Black Diamond Storm
$50, 3.9 oz. (with 4 AAA batteries, included)
As darkness and light rain both fell on a partner and I for the last couple of miles of a 27-mile dayhike the length of western Maine’s brutally rugged Mahoosuc Range, I slipped the Storm onto my head—which helped prevent my shuffling and occasional staggering from turning into falling. I also used this ultralight headlamp in campsites from Idaho’s City of Rocks National Reserve and Yosemite National Park to backpacking the Grand Canyon’s Thunder River-Deer Creek Loop. Through all that field testing, the Storm proved itself one of the best high-performance headlamps on the market today. Here’s why.
Few backcountry headlamps have the Storm’s range of features and power, and perhaps none do at its price. For starters, it sports 350 lumens of power in its two LED bulbs—a very bright spotlight and an excellent LED proximity beam for illuminating a campsite, tent interior, or a map or book page. That’s brighter than most headlamps in this weight class. Night vision mode offers three colors: the most common, red, plus green (useful for hunters because it doesn’t disturb game animals), and blue (which cuts through fog). The Storm is rated IP67, meaning it’s both dustproof and waterproof to one meter for up to 30 minutes.
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As with other BD headlamps, the Storm has a couple of features I use frequently: Power Tap technology, which allows you to switch instantly between a dimmed level (that you set) and full brightness simply by tapping the side of the casing; and Brightness Memory, which lets you power the light on and off at a chosen brightness level without having to go to full power (draining batteries).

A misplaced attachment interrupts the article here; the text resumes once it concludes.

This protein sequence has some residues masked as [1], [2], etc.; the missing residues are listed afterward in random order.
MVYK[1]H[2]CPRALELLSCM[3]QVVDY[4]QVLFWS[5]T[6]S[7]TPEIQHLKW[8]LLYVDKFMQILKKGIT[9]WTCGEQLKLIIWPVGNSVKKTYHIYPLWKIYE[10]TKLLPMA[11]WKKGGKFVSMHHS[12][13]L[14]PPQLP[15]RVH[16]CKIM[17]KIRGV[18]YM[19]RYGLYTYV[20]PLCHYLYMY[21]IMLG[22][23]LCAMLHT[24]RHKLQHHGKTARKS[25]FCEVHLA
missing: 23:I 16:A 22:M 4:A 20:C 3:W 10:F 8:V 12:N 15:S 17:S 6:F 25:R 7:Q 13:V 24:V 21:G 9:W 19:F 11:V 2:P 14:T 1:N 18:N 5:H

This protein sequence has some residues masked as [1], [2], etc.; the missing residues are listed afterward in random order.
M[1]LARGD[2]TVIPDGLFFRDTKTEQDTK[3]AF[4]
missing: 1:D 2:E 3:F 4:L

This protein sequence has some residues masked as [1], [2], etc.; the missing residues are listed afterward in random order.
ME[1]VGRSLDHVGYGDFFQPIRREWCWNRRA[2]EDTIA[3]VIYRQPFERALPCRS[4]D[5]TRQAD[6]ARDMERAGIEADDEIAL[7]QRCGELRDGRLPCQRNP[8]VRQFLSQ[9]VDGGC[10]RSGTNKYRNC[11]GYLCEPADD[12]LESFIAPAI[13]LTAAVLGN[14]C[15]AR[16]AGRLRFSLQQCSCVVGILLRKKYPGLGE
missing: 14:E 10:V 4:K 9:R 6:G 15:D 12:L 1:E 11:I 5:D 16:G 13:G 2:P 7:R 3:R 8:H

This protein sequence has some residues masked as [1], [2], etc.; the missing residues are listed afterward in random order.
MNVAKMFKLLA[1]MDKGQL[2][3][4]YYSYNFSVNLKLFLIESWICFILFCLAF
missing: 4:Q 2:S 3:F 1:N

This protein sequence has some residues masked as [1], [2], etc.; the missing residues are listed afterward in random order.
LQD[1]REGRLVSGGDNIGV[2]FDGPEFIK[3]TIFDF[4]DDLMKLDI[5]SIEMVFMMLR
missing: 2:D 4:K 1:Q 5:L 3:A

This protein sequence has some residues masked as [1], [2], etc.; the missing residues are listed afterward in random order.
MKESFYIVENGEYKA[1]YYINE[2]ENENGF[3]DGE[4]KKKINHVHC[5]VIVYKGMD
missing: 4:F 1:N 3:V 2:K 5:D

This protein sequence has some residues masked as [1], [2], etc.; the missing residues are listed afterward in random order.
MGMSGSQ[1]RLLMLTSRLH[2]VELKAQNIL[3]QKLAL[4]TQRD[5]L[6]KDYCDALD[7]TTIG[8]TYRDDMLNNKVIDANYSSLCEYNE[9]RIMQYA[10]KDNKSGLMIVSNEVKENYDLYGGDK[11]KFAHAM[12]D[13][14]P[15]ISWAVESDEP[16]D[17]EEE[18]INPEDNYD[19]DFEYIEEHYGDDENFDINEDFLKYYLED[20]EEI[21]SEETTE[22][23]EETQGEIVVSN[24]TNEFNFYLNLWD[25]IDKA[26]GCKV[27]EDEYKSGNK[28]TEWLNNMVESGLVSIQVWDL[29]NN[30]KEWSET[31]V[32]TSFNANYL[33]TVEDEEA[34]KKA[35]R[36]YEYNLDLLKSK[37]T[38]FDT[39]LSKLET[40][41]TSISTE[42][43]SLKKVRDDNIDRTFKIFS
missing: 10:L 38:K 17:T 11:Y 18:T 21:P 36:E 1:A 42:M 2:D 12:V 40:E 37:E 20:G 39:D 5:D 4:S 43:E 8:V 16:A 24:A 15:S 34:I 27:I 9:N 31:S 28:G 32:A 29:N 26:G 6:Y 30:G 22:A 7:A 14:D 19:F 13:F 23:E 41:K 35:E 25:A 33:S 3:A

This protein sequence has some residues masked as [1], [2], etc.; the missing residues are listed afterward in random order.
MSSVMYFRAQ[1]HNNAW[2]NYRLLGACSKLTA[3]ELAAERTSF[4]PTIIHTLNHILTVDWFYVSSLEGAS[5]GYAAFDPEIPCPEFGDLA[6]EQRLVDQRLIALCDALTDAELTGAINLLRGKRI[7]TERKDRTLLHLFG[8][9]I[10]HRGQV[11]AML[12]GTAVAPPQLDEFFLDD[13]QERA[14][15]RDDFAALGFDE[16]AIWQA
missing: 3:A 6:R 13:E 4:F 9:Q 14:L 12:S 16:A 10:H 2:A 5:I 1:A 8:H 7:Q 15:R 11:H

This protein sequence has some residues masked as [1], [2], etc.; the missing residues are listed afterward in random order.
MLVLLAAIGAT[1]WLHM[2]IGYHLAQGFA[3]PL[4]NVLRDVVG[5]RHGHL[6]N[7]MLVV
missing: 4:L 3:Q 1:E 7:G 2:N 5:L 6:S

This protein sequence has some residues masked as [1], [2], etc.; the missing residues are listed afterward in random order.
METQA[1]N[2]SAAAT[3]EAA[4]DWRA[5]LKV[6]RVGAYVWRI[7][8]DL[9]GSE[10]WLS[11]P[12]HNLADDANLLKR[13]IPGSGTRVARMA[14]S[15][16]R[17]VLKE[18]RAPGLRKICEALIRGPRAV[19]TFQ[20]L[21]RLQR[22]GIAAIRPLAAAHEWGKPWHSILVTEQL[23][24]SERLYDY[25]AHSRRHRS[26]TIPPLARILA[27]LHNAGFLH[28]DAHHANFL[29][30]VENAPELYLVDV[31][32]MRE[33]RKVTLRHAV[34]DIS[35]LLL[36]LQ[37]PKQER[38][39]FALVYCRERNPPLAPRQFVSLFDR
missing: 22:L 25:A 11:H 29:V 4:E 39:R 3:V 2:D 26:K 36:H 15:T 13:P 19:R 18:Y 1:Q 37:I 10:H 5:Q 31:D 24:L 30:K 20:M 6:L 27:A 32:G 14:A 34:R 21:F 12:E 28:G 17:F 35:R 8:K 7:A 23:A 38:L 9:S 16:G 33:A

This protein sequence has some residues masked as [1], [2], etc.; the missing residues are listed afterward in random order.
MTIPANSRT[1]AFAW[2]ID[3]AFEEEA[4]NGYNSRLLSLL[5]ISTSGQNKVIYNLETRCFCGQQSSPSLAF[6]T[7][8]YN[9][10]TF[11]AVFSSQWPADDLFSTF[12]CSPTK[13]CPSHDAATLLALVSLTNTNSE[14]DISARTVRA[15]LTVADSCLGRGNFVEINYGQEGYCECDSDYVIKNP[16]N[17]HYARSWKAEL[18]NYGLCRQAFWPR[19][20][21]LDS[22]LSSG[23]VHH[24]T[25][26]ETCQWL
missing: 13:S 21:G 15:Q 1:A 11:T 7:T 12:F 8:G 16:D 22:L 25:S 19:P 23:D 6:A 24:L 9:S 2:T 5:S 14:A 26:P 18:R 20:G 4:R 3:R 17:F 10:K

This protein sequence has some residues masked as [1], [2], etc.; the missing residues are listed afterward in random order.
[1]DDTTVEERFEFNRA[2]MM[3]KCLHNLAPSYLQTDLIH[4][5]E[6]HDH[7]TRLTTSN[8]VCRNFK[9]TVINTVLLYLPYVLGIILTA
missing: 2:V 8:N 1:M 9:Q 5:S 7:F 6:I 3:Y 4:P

While the instructions can appear complicated at first glance, using the Storm is fairly intuitive; and anyone who’s owned a BD headlamp of recent vintage will find it familiar. Depress the power button once for on-off, twice to change modes—for instance, from spotlight to proximity beam in white, or from red to green to blue when in a night mode. Press it three times to enter strobe for whichever mode it’s in. In any mode, hold it down when turned on to dim and brighten. Hold two seconds to change between white and red LED modes, and double-click in red mode to switch to green and blue; all three colors have a strobe option.
Like other BD lamps, the Storm locks off by depressing the power button for four seconds (a blue light will blink rapidly for three seconds when it’s locked off)—a very useful feature to prevent accidentally draining your batteries inside your pack.
Operating on four AAA batteries, it has a longer battery life than many ultralight competitors: BD puts it at 40 hours of battery life at high power, and says that’s based on testing battery life down to the threshold of what is considered “usable” light, for which the industry standard (also used by other companies) is 0.25 lux at two meters. At low power, battery life is up to 120 hours, according to BD.
But that leads to a minor drawback of the Storm: Four batteries make it slightly heavier than the lightest headlamps, and it feels a little bulkier on your head. Although it never bobbed, even when hiking fast, runners may find it a little large. A lever lock provides easy access to the battery compartment without requiring a tool. Any rechargeable batteries can be used in the Storm.
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Whether you’re hiking or descending from a climb after dark, route-finding, starting a dawn-patrol ski run long before sunup, firing up a stove, or just kicking around the campsite at night, the Storm is one of the two or three most versatile, high-performance ultralight headlamps on the market.
At just $10 more than the popular Black Diamond Spot, the Storm has more features and brightness, along with slightly more weight. Some users may not need that enhanced performance. But hard-core wilderness backpackers, climbers, hunters, and ultra-hikers will appreciate the brightness boost, watertight housing, and rangy feature set that can handle any adventure—at a competitive price.
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NOTE: I tested gear for Backpacker Magazine for 20 years. At The Big Outside, I review only what I consider the best outdoor gear and apparel. See categorized menus of all of my gear reviews at The Big Outside.
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